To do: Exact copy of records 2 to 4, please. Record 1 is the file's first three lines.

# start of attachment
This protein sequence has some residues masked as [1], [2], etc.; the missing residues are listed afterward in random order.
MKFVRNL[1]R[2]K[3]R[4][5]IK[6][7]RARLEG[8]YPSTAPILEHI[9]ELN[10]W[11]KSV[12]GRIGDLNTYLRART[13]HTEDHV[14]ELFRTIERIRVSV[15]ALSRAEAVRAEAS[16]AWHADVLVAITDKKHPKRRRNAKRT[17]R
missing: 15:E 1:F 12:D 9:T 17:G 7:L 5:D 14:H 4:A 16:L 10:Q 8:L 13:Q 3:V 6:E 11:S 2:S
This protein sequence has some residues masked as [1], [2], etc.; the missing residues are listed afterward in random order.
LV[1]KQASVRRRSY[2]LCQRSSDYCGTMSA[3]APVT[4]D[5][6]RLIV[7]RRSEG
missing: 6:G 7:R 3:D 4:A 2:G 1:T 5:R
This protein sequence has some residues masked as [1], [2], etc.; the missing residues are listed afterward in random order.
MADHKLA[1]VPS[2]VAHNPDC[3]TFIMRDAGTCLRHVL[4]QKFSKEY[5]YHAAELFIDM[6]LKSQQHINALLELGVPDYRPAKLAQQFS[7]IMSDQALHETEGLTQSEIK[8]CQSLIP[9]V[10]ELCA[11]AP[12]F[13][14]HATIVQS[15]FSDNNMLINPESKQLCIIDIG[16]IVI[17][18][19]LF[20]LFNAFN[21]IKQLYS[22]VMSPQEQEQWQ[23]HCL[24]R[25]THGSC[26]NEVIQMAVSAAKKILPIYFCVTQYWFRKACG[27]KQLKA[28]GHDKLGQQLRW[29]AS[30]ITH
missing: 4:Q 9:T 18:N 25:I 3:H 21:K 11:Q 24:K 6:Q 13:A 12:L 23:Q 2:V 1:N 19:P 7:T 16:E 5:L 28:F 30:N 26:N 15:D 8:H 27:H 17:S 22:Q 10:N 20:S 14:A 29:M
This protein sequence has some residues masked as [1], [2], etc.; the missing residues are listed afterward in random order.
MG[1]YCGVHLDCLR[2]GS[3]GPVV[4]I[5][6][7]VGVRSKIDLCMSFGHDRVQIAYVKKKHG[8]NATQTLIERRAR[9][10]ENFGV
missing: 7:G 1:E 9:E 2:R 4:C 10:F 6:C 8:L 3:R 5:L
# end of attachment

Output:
This protein sequence has some residues masked as [1], [2], etc.; the missing residues are listed afterward in random order.
LV[1]KQASVRRRSY[2]LCQRSSDYCGTMSA[3]APVT[4]D[5][6]RLIV[7]RRSEG
missing: 6:G 7:R 3:D 4:A 2:G 1:T 5:R
This protein sequence has some residues masked as [1], [2], etc.; the missing residues are listed afterward in random order.
MADHKLA[1]VPS[2]VAHNPDC[3]TFIMRDAGTCLRHVL[4]QKFSKEY[5]YHAAELFIDM[6]LKSQQHINALLELGVPDYRPAKLAQQFS[7]IMSDQALHETEGLTQSEIK[8]CQSLIP[9]V[10]ELCA[11]AP[12]F[13][14]HATIVQS[15]FSDNNMLINPESKQLCIIDIG[16]IVI[17][18][19]LF[20]LFNAFN[21]IKQLYS[22]VMSPQEQEQWQ[23]HCL[24]R[25]THGSC[26]NEVIQMAVSAAKKILPIYFCVTQYWFRKACG[27]KQLKA[28]GHDKLGQQLRW[29]AS[30]ITH
missing: 4:Q 9:T 18:N 25:I 3:H 21:K 11:Q 24:K 6:Q 13:A 12:L 23:Q 2:V 1:N 19:P 7:T 16:E 5:L 28:F 30:N 26:N 15:D 8:H 27:H 17:S 22:Q 10:N 20:S 14:A 29:M
This protein sequence has some residues masked as [1], [2], etc.; the missing residues are listed afterward in random order.
MG[1]YCGVHLDCLR[2]GS[3]GPVV[4]I[5][6][7]VGVRSKIDLCMSFGHDRVQIAYVKKKHG[8]NATQTLIERRAR[9][10]ENFGV
missing: 7:G 1:E 9:E 2:R 4:C 10:F 6:C 8:L 3:R 5:L